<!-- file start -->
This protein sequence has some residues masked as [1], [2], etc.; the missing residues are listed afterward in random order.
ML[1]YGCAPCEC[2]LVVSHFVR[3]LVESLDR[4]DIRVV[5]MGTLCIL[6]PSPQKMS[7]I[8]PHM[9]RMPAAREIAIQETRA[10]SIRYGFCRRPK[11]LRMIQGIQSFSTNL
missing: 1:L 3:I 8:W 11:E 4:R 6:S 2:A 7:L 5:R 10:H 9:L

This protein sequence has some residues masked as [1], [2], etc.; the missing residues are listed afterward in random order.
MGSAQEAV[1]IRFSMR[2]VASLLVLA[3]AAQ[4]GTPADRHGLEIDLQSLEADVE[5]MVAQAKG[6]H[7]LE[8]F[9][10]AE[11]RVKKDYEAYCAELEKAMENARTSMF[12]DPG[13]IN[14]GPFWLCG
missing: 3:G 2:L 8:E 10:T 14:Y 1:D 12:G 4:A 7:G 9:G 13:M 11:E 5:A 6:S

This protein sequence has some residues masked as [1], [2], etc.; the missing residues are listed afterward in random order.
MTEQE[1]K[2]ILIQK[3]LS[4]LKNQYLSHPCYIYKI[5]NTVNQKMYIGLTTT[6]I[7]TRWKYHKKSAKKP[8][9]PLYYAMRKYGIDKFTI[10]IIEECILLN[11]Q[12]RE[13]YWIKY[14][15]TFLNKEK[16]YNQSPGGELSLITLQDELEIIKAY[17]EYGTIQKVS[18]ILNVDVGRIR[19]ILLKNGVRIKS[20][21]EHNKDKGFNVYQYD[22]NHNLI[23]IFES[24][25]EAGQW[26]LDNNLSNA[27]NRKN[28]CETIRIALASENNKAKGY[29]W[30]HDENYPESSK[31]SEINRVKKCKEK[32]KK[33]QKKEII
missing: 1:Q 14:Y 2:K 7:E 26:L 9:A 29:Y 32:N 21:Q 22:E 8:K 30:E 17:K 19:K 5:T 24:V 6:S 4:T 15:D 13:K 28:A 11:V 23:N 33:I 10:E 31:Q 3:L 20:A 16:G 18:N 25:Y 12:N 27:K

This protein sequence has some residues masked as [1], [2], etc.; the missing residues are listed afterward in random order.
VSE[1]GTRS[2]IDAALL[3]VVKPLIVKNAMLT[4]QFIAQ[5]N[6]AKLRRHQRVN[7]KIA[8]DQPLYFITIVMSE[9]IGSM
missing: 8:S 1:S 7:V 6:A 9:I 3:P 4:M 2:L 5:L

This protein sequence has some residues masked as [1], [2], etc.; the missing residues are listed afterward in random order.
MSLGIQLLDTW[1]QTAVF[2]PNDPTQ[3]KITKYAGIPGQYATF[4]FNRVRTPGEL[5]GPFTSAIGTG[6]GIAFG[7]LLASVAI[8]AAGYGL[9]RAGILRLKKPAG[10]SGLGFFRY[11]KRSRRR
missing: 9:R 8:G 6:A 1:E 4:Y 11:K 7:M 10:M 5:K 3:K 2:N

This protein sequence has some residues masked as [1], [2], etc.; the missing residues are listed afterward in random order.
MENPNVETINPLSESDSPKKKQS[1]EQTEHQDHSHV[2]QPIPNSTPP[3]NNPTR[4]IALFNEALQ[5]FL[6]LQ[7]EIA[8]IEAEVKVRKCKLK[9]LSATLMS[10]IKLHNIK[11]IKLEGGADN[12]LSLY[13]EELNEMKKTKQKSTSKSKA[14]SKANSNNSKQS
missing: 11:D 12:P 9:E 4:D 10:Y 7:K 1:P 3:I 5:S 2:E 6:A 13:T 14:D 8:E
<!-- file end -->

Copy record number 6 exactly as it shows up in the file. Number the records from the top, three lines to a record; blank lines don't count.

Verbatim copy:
This protein sequence has some residues masked as [1], [2], etc.; the missing residues are listed afterward in random order.
MENPNVETINPLSESDSPKKKQS[1]EQTEHQDHSHV[2]QPIPNSTPP[3]NNPTR[4]IALFNEALQ[5]FL[6]LQ[7]EIA[8]IEAEVKVRKCKLK[9]LSATLMS[10]IKLHNIK[11]IKLEGGADN[12]LSLY[13]EELNEMKKTKQKSTSKSKA[14]SKANSNNSKQS
missing: 11:D 12:P 9:E 4:D 10:Y 7:K 1:P 3:I 5:S 2:E 6:A 13:T 14:D 8:E